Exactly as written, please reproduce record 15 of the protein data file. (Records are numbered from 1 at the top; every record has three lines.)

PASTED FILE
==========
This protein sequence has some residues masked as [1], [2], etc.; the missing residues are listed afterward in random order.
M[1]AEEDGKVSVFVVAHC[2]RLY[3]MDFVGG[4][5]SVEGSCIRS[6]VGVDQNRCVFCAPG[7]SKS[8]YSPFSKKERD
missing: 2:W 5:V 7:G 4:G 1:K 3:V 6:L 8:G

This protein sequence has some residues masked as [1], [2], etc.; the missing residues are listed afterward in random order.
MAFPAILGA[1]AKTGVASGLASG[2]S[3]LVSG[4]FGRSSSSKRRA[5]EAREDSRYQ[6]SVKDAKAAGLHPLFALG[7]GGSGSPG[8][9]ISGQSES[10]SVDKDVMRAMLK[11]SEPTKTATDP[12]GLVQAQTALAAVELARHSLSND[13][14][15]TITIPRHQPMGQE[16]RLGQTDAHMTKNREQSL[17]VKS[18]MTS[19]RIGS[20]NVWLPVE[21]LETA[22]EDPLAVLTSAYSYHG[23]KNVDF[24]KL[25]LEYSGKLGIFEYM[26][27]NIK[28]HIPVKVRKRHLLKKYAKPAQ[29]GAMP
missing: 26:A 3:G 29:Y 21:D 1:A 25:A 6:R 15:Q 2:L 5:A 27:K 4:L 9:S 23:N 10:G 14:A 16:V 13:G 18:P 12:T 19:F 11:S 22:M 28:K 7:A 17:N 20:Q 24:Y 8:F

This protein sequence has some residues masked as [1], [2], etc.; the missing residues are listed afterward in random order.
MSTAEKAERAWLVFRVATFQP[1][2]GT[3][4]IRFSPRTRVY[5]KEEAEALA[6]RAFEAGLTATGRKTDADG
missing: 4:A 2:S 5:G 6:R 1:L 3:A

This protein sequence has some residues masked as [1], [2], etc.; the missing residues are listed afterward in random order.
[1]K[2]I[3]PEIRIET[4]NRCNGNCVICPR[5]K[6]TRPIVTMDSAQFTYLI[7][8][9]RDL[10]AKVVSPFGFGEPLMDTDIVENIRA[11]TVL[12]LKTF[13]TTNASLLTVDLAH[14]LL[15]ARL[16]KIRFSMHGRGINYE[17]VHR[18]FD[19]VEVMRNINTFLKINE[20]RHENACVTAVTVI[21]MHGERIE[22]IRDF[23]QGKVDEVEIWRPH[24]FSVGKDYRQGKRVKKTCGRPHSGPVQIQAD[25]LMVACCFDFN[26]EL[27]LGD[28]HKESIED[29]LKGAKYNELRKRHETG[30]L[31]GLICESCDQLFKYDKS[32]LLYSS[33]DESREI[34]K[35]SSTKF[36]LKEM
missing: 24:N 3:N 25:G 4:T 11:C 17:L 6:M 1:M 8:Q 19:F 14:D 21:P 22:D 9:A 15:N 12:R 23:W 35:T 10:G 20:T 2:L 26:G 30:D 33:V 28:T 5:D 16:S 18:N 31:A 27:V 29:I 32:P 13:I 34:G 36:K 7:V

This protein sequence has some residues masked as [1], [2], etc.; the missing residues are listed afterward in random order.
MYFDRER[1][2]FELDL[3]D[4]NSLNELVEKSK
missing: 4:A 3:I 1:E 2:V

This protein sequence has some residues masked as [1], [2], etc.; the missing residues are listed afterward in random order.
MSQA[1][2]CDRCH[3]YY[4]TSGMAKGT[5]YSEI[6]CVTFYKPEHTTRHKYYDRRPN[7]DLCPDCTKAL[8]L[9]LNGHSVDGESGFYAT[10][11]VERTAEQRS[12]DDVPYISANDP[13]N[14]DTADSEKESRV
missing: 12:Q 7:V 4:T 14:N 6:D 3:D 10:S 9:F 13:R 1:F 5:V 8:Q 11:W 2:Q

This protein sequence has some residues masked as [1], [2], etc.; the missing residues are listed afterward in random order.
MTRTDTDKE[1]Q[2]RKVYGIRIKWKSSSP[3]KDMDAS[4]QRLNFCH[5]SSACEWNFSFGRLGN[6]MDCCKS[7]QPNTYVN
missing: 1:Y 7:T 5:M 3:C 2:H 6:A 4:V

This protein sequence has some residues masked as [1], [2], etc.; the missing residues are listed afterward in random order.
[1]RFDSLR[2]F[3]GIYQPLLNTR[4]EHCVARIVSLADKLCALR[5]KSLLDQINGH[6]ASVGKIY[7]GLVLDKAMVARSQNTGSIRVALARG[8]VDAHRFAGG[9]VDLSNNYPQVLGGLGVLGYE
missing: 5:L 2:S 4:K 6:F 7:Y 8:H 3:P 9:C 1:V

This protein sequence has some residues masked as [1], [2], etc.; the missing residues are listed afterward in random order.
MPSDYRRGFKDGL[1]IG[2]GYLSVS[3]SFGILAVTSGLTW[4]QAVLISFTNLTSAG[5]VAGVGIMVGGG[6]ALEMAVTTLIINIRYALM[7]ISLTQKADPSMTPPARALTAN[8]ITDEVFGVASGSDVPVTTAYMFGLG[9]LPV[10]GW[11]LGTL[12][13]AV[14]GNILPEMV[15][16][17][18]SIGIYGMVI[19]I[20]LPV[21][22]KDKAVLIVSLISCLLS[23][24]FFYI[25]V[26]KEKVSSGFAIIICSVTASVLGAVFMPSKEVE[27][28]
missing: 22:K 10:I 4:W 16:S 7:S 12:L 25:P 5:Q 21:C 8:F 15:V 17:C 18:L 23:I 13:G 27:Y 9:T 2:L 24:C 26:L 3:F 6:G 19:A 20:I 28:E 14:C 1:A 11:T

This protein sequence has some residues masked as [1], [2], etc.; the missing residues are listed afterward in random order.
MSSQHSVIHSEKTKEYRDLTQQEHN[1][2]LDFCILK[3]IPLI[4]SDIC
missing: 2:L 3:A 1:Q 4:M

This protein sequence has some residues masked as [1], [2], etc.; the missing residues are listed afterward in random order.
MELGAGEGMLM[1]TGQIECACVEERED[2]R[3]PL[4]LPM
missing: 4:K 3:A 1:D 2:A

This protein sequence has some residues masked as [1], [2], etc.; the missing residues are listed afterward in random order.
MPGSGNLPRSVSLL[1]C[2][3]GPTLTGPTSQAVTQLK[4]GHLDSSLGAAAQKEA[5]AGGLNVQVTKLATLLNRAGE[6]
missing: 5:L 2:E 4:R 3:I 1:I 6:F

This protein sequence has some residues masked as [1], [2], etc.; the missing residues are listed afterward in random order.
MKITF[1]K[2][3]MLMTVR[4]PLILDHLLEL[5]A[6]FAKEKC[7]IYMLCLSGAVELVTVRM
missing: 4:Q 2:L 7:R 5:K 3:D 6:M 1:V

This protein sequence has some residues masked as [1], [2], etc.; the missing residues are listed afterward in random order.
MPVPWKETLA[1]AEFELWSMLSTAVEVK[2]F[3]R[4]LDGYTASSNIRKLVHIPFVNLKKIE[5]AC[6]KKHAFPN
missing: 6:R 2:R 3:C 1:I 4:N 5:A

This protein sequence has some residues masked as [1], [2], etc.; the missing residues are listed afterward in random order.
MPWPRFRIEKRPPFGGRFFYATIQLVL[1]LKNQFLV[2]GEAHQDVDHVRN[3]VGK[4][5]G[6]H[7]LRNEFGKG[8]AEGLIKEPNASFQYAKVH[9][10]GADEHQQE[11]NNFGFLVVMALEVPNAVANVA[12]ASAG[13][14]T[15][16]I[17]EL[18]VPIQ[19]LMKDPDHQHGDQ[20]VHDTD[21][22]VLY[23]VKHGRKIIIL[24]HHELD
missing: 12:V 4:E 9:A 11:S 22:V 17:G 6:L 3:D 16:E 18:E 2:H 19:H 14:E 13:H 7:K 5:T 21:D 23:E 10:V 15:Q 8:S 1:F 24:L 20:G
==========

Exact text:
This protein sequence has some residues masked as [1], [2], etc.; the missing residues are listed afterward in random order.
MPWPRFRIEKRPPFGGRFFYATIQLVL[1]LKNQFLV[2]GEAHQDVDHVRN[3]VGK[4][5]G[6]H[7]LRNEFGKG[8]AEGLIKEPNASFQYAKVH[9][10]GADEHQQE[11]NNFGFLVVMALEVPNAVANVA[12]ASAG[13][14]T[15][16]I[17]EL[18]VPIQ[19]LMKDPDHQHGDQ[20]VHDTD[21][22]VLY[23]VKHGRKIIIL[24]HHELD
missing: 12:V 4:E 9:A 11:S 22:V 17:G 6:L 3:D 16:E 18:E 2:H 19:H 14:E 13:H 7:K 5:T 21:D 23:E 10:V 15:Q 8:S 1:F 24:L 20:G